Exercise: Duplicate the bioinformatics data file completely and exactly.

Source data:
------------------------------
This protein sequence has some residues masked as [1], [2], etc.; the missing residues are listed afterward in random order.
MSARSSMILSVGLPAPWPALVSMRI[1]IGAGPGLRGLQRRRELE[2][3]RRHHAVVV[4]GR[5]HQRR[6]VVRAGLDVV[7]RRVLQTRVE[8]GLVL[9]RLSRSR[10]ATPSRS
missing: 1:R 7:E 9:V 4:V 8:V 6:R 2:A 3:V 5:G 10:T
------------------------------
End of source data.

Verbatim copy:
This protein sequence has some residues masked as [1], [2], etc.; the missing residues are listed afterward in random order.
MSARSSMILSVGLPAPWPALVSMRI[1]IGAGPGLRGLQRRRELE[2][3]RRHHAVVV[4]GR[5]HQRR[6]VVRAGLDVV[7]RRVLQTRVE[8]GLVL[9]RLSRSR[10]ATPSRS
missing: 1:R 7:E 9:V 4:V 8:V 6:R 2:A 3:V 5:G 10:T